# Algorithm {Intersection of Two Linked Lists}

Today I will describe about easy but with interesting solution problem – Intersection of Two Linked Lists. OK, let’s read problem description:

Write a program to find the node at which the intersection of two singly linked lists begins. For example, the following two linked lists:

A: a1 → a2 ↘ c1 → c2 → c3 ↗ B: b1 → b2 → b3begin to intersect at node c1.

Notes:

If the two linked lists have no intersection at all, return

`null`

.The linked lists must retain their original structure after the function returns.

You may assume there are no cycles anywhere in the entire linked structure.

Your code should preferably run in O(n) time and use only O(1) memory.

So, what can we see? We have two linked lists where last part can be the same, like in the pic above. OK, try to think how to find first element of the common part.

First solution can be based on two loops. Run two loops for each element of list1 check all elements of list2, yes, complexity will be bad and equals to O(nm) if n ==m , O(n^2), but we do not use additional memory.

Second one can be based on recursion. Main idea run through 2 lists to the end and in back way compare each element. If elements are not equal return next one. Complexity will be O(n+m) ~ O(n), but memory usage will be O(n+m) which is not good. Code example:

public class Intersection { ListNode result = null; public ListNode getIntersectionNode(ListNode headA, ListNode headB) { if (headA == null && headB == null) { return null; } if (headA != null && headB != null) { lookUp(headA, headB); return result; } return null; } private void lookUp(ListNode headA, ListNode headB) { if (headA.next == null && headB.next == null) { return; } lookUp(headA.next == null ? headA : headA.next, headB.next == null ? headB : headB.next); if (!headA.equals(headB)) { if (result == null) result = headA.next; } } }

Third one solution can be based on the set. Run through list1, store all elements in set and after that run through list2 check if element is present it’s intersection return it if no, return null. Complexity will be O(n+m) ~ O(n), but memory usage will be O(n+m) which is not good (can be O(n) or O(m)). Code example:

public class Intersection { public ListNode getIntersectionNode(ListNode headA, ListNode headB) { if (headA == null && headB == null) { return null; } ListNode node = headA; Set<ListNode> nodeSet = new HashSet<ListNode>(); while (node!=null){ nodeSet.add(node); node = node.next; } node = headB; while (node!=null){ if(!nodeSet.add(node)) // can be changed to contains return node; node = node.next; } return null; }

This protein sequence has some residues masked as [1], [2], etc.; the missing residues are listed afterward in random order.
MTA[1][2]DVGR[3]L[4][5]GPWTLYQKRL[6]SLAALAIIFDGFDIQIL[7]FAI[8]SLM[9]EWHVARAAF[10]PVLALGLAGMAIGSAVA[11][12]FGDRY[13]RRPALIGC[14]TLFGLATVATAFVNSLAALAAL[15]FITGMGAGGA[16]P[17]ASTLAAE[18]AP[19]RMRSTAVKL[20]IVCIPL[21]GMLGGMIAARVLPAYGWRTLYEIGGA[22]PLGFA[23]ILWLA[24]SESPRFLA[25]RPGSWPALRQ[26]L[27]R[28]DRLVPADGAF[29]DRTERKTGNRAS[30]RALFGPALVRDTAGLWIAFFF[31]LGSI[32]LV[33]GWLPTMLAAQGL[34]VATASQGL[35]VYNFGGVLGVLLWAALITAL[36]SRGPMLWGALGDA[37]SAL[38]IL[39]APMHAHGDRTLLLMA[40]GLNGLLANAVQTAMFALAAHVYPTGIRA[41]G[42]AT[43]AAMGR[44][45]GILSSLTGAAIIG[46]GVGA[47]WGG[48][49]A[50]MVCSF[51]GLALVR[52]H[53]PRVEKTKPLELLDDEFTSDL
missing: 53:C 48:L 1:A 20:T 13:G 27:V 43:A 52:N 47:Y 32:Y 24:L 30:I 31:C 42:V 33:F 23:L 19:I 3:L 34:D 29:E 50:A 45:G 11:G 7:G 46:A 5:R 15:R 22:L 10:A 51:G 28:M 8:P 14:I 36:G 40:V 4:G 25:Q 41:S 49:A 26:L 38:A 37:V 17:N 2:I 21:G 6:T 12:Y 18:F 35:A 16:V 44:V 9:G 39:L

OK, all solutions are not good, so, we can use a trick:

- Counts lengths of both lists.
- Counts difference between them.
- Run through bigger list to different length, for align both lists
- Run through both lists and compare elements.

Hmm, perfect lest implement it:

/** * Definition for singly-linked list. * public class ListNode { * int val; * ListNode next; * ListNode(int x) { * val = x; * next = null; * } * } */ public class Solution { public ListNode getIntersectionNode(ListNode headA, ListNode headB) { if (headA == null || headB == null) { return null; } int aCount = count(headA); int bCount = count(headB); int diff = aCount - bCount; if (diff < 0) diff = diff * -1; if (aCount > bCount) { while (diff > 0 && headA != null) { headA = headA.next; diff--; } } else if (bCount > aCount) { while (diff > 0 && headB != null) { headB = headB.next; diff--; } } if (diff > 0){ return null; } while (headA != null && headB != null) { if(headA.equals(headB)) return headA; headA = headA.next; headB = headB.next; } return null; } private int count(ListNode head) { int count = 0; ListNode node = head; while (node != null) { count++; node = node.next; } return count; } }

So, leetcode accepted that solution, that is good, complexity as written in task description O(n) and memory O(1). Perfect! Thanks.